“Just uncharacteristic plays. Was disappointed in my performance today. I obviously didn’t play very well.”

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It was the third time this season their quarterback threw three interceptions. The other two were against Minnesota and Baltimore with Brett Hundley under center, and both resulted in blowout losses.

Anyone who was expecting Rodgers to shred the Panthers’ fifth-ranked defense in his first game in two months needed smelling salts. Rodgers was back to the guy who couldn’t win a close game at the end and needed to be propped up.

For instance, he needed Adams to have a monster game.

Well, the soon-to-be free agent was on his way to it with five catches for 57 yards and a touchdown until Panthers linebacker Thomas Davis took him out with blind-side block on one of Rodgers’ interceptions. Adams got flattened and suffered his second concussion of the year due to a blatantly illegal hit to the head.

Sure, it hurt to lose Adams, his No. 1 receiver, but where were Randall Cobb and Jordy Nelson, the Packers’ two $10 million receivers?

After Adams went out with 7 minutes 1 second left in the third quarter, Nelson was targeted five times and caught three passes for 28 yards with one interception and Cobb was targeted eight times and caught four passes for 27 yards.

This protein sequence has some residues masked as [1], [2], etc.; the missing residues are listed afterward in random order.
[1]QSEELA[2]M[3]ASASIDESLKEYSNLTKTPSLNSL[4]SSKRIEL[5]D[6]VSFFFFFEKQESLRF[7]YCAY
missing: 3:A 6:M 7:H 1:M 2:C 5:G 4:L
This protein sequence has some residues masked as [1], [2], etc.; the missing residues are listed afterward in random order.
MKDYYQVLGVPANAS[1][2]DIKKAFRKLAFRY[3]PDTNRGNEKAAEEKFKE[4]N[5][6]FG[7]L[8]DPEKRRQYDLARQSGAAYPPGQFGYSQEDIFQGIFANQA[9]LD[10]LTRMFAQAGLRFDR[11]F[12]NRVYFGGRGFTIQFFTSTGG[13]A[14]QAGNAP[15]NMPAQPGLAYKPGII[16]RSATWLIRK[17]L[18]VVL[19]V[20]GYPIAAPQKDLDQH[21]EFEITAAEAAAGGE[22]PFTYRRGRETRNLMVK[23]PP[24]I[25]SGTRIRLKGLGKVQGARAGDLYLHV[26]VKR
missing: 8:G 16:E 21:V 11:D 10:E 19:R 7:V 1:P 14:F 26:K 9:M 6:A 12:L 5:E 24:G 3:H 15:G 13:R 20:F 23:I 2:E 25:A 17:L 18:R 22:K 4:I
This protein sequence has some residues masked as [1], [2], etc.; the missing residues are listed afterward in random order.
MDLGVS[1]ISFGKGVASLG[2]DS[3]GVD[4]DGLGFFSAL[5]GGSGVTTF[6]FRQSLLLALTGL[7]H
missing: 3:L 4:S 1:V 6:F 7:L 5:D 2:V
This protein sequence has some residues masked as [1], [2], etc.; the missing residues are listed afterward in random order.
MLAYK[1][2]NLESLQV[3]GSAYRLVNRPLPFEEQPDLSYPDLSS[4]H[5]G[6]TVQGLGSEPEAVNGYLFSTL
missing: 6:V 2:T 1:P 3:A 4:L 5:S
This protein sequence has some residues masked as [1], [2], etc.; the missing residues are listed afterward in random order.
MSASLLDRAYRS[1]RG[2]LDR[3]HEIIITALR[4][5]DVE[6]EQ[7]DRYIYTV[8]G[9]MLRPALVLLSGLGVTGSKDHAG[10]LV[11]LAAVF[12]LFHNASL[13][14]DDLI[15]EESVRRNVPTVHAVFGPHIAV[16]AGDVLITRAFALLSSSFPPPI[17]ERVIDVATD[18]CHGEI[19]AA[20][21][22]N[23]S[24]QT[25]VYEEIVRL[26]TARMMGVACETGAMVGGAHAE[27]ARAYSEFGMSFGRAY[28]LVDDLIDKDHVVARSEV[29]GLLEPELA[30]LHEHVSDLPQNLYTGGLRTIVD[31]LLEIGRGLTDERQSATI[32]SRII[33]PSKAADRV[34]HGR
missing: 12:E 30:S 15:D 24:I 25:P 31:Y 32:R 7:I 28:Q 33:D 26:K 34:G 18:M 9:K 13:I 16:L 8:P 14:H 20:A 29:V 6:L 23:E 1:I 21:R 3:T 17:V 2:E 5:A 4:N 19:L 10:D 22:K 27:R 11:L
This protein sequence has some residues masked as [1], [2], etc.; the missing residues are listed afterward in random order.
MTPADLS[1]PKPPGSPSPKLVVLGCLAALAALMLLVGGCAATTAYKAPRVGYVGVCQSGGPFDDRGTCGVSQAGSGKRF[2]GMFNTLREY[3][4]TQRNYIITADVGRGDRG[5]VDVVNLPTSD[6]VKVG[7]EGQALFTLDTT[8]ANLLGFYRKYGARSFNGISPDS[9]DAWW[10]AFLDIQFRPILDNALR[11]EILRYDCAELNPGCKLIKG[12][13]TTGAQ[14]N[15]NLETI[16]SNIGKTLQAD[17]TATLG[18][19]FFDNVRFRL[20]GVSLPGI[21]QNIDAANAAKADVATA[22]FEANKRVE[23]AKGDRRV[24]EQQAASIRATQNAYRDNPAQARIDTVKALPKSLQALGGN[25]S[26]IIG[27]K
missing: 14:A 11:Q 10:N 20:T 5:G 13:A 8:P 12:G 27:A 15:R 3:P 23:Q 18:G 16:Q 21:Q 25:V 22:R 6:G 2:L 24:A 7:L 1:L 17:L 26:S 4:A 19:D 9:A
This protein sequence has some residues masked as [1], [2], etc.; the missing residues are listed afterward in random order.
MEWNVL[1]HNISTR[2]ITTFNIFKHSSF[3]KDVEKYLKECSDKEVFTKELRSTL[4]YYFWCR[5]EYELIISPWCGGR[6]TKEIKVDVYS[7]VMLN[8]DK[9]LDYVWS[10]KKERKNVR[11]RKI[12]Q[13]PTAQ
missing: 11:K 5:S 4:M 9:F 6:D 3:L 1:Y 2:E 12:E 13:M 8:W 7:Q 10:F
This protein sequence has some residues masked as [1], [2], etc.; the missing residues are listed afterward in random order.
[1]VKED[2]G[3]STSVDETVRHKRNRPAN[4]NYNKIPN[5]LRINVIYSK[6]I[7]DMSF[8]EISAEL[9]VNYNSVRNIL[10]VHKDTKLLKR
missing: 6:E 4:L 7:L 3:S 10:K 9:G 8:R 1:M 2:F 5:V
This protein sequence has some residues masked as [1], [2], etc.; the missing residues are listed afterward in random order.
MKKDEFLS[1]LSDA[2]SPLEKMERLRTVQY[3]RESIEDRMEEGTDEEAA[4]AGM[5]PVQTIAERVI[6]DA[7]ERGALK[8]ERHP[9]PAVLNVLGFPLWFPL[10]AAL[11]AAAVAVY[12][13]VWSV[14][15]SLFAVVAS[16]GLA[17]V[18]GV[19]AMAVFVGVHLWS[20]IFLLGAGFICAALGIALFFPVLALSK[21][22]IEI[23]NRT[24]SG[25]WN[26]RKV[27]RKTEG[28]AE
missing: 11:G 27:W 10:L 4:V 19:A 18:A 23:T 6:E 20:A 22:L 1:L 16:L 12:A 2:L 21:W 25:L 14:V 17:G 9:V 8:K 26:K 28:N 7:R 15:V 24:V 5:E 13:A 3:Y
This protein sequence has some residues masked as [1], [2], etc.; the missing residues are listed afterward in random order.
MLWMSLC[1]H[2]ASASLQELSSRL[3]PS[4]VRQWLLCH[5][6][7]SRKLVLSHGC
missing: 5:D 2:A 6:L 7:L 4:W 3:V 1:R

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So, all totaled, they caught 7 of 13 passes for 55 yards post-Adams.

With those two shut down, Rodgers found a connection with tight end Richard Rodgers, completing three passes for 68 yards and a touchdown in the fourth quarter. Rodgers should have had Jared Cook to complement Rodgers, but Thompson signed Martellus Bennett instead, and we all know how that turned out.

Even so, the Packers should have one of those draft-and-develop receivers ready to blossom in a big game. His option was 2016 undrafted free agent Geronimo Allison, who when push came to shove showed why he wasn't drafted.

Instead of Allison getting stripped of the ball at the 28-yard line to end the Packers’ hopes, it should have been Bennett or Cook catching that pass. The Packers’ mode of operation is to move up former college basketball player Michael Clark from the practice squad to the 53-man roster rather than fish for someone who can help them now.